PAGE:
Showing posts with label names. Show all posts
Showing posts with label names. Show all posts

10 July 2013

Ellis Island -- Names were NOT changed! A very persistent myth perpetuated in our genealogical world ...


There are always persistent stories about names being changed at Ellis Island

These are mostly just that, stories.  The New York Public Library did a great post called Why Your Family Name Was Not Changed at Ellis Island (and One That Was) which goes into great detail about the process at Ellis Island.  Essentially, documentation about the naming of emigrants was NOT created at Ellis Island, it was create in the embarkation port or on board ship.  The article also goes into great detail about “1” person whose name was changed.

That said, many emigrants DID change their name shortly after arriving!  My own paternal family arrived as Kujanpää (pronounced Gui ump a) and within a year they were Acey (pronounced Ace ee) – maybe they thought the new surname was easier??!?!  That falls into the number one question I would ask my great-great grandfather – why did you change the name from Kujanpää to Acey – a not very common, often misspelled and mispronounced surname?

Read more about this very common myth:




Editor’s Note: Previous Upfront with NGS article on this topic, Ellis Island Name Change Rumors Persist.



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14 May 2013

Names -- A Blessing or a Curse



Names and naming conventions – sometimes they seem to help us and sometimes they don’t!  I once researched the name Hezekiah Farrow (sounds unique enough, right?) to find that apparently every branch of the family for several generations loved that name.  So, where it “seemed” like a unique name, I ultimately found at least ½ a dozen who lived in a small area.

On the other hand, I have researched John Smith (sounds quite popular, right?) to find that only one Smith family lived not just in the county and in the adjacent counties.

How about that nice Scottish family who followed the convention of naming their children after family members – we gotta love them.  What about the descendant who went on to name his children after historical figures – not so nearly as happy with him.

My parents used nice and conventional names of the time – Diane, Debbie and Christine – whereas the names of my children and their cousins are pretty unconventional names.

So, our understanding of names requires that we have some context, or try and develop some context to help us better understand what were they thinking as they named their children?!?!  And, forget about spelling – it didn’t count, really!

A great place to get started is by reading Names -- A Blessing or a Curse (by Genealogy’s Star).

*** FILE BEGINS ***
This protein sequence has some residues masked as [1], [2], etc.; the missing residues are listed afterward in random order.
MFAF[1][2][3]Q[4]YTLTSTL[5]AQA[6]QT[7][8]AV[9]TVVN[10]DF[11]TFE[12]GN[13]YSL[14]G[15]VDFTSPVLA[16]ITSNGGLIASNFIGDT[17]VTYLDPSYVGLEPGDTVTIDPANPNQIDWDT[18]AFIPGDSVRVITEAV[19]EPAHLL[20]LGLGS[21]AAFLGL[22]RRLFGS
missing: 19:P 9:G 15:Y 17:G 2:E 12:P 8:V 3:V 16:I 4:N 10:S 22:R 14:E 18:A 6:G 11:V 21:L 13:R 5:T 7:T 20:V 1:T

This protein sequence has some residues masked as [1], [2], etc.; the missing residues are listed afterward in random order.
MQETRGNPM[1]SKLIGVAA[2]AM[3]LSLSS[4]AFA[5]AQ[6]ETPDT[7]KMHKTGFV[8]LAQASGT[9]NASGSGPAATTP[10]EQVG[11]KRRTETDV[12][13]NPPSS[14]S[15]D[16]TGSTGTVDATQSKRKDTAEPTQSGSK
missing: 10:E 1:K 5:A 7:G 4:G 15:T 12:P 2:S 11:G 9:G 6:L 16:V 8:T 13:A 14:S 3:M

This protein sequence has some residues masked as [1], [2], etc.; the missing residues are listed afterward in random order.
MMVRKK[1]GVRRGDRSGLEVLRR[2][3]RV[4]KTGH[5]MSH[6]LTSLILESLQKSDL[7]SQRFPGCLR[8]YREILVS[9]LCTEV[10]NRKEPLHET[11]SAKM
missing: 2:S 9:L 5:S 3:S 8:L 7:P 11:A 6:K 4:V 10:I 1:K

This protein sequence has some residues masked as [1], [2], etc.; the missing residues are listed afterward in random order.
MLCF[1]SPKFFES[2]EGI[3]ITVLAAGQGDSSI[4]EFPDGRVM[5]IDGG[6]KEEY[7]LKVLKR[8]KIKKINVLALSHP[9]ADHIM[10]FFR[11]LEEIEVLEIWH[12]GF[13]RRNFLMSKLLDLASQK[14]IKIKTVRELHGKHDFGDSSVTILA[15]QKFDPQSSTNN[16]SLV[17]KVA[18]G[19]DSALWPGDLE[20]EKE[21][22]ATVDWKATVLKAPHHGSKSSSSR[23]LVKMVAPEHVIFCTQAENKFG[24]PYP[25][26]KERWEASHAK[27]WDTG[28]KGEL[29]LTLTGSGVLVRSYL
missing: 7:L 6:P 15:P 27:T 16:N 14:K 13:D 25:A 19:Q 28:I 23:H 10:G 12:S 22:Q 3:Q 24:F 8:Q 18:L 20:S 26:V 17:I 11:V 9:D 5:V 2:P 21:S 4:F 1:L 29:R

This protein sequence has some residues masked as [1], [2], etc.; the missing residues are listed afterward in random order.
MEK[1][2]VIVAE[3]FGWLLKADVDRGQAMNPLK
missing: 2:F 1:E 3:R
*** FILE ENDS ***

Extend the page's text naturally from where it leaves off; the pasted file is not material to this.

Is there additional guidance about “names” that you can share?


Some Upfront with NGS posts about names:



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copyright © National Genealogical Society, 3108 Columbia Pike, Suite 300, Arlington, Virginia 22204-4370. http://www.ngsgenealogy.org.
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Want to learn more about interacting with the blog, please read Hyperlinks, Subscribing and Comments -- How to Interact with Upfront with NGS Blog posts!
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NGS does not imply endorsement of any outside advertiser or other vendors appearing in this blog.
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Republication of UpFront articles is permitted and encouraged for non-commercial purposes without express permission from NGS. Please drop us a note telling us where and when you are using the article. Express written permission is required if you wish to republish UpFront articles for commercial purposes. You may send a request for express written permission to UpFront@ngsgenealogy.org. All republished articles may not be edited or reworded and must contain the copyright statement found at the bottom of each UpFront article.
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27 August 2012

Girlsʼ names change 7 times more than boysʼ since 1940 Census

Source -- Social Security Administration (link in article)

I don’t come cross too many “young” Diane’s and I’m always pleasantly surprised when I come across anyone who share’s my name!  

My test of a forename’s popularity is whether you find it “printed” on merchandise when on vacation!  Fortunately or unfortunately for my children, we never find their names printed on anything.  Maybe I was a little too successful in giving them unique names!

This comes to mind because last month findmypast.com published a piece talking about baby names and their popularity as found in the 1940 census and today! Here is an abbreviated excerpt.

The most popular baby names for American girls at the time of the 1940 U.S. Census have changed since then seven times more than the top names for boys the same year, reveals a study by genealogy website, findmypast.com...

Findmypast.com researchers analyzed the records of the U.S. Social Security Administration, which has recorded American baby names since 1879... 

None of the top 10 girls' names in 1940 even make today's top 100, while seven of the top 10 boys' names do so and three (James, David, William) make the top 20.

"Baby names are like period pieces", says Josh Taylor, genealogist for findmypast.com. "Some recall a particular era, which can make them clues when researching family history."

Read the full PR piece.


Back to my name – Diane.  I visited the Social Security Administration (Baby Name Data) website to learn more about names and their popularity!  In the year I was born, my name was 19th in popularity and the list includes my husband’s name, my sister’s name, her husband’s name, etc.  So, we definitely seem to be a product of “our generation!”


And, how far my name has fallen!  For 2011, the name Diane is NOT in the top 1000 names, though the variant Diana is found in the 203rd spot!  I guess I’m more unique than I thought ....





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copyright © National Genealogical Society, 3108 Columbia Pike, Suite 300, Arlington, Virginia 22204-4370. http://www.ngsgenealogy.org.

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NGS does not imply endorsement of any outside advertiser or other vendors appearing in this blog.